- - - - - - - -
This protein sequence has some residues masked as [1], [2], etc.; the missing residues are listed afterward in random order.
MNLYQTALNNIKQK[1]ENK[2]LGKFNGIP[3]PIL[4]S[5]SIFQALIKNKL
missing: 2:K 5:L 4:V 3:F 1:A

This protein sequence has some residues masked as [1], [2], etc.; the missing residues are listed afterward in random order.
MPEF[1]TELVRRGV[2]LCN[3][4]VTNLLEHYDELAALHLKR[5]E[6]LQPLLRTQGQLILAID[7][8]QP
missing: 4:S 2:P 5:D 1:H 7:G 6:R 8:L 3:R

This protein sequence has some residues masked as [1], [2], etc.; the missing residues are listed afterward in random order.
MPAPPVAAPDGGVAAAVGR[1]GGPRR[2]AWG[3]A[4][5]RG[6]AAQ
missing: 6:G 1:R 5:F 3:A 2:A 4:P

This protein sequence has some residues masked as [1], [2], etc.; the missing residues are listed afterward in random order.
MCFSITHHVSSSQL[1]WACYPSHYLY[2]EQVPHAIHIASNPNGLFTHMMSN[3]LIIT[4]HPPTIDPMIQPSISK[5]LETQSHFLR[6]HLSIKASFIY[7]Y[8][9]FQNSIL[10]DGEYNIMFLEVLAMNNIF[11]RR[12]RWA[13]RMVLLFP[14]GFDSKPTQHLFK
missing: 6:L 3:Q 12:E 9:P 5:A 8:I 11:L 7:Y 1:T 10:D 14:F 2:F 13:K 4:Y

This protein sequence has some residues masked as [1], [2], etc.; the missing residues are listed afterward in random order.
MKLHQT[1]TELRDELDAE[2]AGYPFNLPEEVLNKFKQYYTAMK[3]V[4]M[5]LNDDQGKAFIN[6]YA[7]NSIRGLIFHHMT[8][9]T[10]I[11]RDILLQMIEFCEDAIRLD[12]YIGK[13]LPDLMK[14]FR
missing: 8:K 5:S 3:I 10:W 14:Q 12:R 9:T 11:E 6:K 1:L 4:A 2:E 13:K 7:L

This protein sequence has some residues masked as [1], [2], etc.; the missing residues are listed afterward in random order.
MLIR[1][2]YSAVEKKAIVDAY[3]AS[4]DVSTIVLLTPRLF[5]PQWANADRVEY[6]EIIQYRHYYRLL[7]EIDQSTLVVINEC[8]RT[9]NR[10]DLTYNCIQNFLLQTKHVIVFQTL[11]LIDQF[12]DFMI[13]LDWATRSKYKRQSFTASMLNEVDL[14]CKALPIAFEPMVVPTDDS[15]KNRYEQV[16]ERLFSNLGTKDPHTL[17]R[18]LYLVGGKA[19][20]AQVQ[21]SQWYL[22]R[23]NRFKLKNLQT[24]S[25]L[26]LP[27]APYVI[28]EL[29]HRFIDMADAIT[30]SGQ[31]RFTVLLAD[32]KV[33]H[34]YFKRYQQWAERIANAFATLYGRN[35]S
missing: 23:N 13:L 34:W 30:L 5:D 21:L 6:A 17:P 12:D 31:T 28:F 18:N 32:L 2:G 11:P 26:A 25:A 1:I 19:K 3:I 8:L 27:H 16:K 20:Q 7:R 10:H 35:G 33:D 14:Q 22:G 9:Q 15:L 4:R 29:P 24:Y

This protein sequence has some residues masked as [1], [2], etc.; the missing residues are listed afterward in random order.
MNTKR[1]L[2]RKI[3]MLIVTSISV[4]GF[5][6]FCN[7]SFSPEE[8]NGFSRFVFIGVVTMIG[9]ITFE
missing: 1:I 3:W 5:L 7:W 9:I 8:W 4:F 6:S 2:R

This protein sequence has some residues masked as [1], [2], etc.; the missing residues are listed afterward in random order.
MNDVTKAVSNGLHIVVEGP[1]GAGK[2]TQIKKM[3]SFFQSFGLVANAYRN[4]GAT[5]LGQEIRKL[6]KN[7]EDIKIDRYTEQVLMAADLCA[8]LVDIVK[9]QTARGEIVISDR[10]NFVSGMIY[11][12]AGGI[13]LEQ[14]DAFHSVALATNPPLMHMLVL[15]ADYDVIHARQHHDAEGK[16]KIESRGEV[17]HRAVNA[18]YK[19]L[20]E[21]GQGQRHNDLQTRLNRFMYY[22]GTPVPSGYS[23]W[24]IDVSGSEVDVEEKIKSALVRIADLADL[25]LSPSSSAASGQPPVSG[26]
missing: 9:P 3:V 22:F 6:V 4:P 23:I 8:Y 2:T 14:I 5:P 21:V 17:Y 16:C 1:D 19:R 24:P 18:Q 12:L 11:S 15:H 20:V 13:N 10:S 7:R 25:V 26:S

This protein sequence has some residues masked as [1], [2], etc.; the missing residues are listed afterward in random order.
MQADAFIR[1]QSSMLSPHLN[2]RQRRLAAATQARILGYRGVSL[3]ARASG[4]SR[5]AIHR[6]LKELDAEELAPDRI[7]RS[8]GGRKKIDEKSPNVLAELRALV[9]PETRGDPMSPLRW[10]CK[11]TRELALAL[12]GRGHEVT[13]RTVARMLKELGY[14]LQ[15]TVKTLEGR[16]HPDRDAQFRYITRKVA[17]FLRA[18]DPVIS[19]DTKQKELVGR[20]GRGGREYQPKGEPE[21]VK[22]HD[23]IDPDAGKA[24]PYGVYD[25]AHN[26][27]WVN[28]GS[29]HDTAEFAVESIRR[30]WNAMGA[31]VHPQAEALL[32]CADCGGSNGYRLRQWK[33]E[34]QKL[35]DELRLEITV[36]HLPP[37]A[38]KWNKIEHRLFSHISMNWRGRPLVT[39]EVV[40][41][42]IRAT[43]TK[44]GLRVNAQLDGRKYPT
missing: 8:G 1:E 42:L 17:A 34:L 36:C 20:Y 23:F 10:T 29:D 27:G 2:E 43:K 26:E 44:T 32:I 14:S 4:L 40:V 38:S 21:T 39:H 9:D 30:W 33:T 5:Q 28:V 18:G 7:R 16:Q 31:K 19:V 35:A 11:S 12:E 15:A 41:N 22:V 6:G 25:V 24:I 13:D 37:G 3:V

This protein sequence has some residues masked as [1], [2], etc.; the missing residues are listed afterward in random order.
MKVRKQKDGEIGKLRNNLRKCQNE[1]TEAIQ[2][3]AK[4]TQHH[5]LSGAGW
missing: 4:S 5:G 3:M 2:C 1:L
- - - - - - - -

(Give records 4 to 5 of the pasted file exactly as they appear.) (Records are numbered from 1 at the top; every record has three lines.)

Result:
This protein sequence has some residues masked as [1], [2], etc.; the missing residues are listed afterward in random order.
MCFSITHHVSSSQL[1]WACYPSHYLY[2]EQVPHAIHIASNPNGLFTHMMSN[3]LIIT[4]HPPTIDPMIQPSISK[5]LETQSHFLR[6]HLSIKASFIY[7]Y[8][9]FQNSIL[10]DGEYNIMFLEVLAMNNIF[11]RR[12]RWA[13]RMVLLFP[14]GFDSKPTQHLFK
missing: 6:L 3:Q 12:E 9:P 5:A 8:I 11:L 7:Y 1:T 10:D 14:F 2:F 13:K 4:Y

This protein sequence has some residues masked as [1], [2], etc.; the missing residues are listed afterward in random order.
MKLHQT[1]TELRDELDAE[2]AGYPFNLPEEVLNKFKQYYTAMK[3]V[4]M[5]LNDDQGKAFIN[6]YA[7]NSIRGLIFHHMT[8][9]T[10]I[11]RDILLQMIEFCEDAIRLD[12]YIGK[13]LPDLMK[14]FR
missing: 8:K 5:S 3:I 10:W 14:Q 12:R 9:T 11:E 6:K 1:L 4:A 2:E 13:K 7:L